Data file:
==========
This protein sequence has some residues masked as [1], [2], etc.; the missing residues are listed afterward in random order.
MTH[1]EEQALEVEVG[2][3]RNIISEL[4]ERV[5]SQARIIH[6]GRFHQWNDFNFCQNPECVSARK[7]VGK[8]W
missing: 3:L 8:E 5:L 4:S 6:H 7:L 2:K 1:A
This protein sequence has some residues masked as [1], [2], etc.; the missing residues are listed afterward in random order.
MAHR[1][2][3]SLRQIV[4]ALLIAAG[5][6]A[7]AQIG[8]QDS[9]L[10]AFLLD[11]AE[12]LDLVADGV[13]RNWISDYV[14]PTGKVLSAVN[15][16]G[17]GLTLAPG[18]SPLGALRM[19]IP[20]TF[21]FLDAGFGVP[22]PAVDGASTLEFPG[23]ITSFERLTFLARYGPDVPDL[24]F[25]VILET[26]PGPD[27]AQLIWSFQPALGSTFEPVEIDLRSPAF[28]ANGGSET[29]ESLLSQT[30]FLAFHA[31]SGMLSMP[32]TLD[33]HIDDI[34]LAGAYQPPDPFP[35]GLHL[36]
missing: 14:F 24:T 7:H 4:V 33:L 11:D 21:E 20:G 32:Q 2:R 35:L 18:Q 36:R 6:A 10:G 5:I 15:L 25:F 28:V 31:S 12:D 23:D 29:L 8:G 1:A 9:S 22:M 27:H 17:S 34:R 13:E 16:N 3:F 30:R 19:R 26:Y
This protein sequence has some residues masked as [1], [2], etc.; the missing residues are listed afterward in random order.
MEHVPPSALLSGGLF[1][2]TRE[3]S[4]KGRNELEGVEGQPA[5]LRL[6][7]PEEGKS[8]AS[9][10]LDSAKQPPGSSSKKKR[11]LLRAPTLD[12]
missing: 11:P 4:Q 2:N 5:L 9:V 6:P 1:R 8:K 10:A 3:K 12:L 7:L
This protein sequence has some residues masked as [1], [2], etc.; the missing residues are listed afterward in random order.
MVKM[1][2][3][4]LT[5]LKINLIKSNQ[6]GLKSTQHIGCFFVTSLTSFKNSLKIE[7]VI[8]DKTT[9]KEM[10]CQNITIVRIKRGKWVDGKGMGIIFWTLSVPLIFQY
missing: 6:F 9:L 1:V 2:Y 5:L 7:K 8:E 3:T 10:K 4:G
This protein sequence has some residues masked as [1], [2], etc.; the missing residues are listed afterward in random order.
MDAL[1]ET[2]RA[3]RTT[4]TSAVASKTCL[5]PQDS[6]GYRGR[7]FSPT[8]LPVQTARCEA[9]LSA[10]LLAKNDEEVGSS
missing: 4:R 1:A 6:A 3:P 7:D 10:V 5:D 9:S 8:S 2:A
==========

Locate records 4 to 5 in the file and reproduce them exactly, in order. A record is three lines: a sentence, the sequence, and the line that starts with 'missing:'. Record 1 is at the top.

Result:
This protein sequence has some residues masked as [1], [2], etc.; the missing residues are listed afterward in random order.
MVKM[1][2][3][4]LT[5]LKINLIKSNQ[6]GLKSTQHIGCFFVTSLTSFKNSLKIE[7]VI[8]DKTT[9]KEM[10]CQNITIVRIKRGKWVDGKGMGIIFWTLSVPLIFQY
missing: 6:F 9:L 1:V 2:Y 5:L 7:K 8:E 3:T 10:K 4:G
This protein sequence has some residues masked as [1], [2], etc.; the missing residues are listed afterward in random order.
MDAL[1]ET[2]RA[3]RTT[4]TSAVASKTCL[5]PQDS[6]GYRGR[7]FSPT[8]LPVQTARCEA[9]LSA[10]LLAKNDEEVGSS
missing: 4:R 1:A 6:A 3:P 7:D 10:V 5:D 9:S 8:S 2:A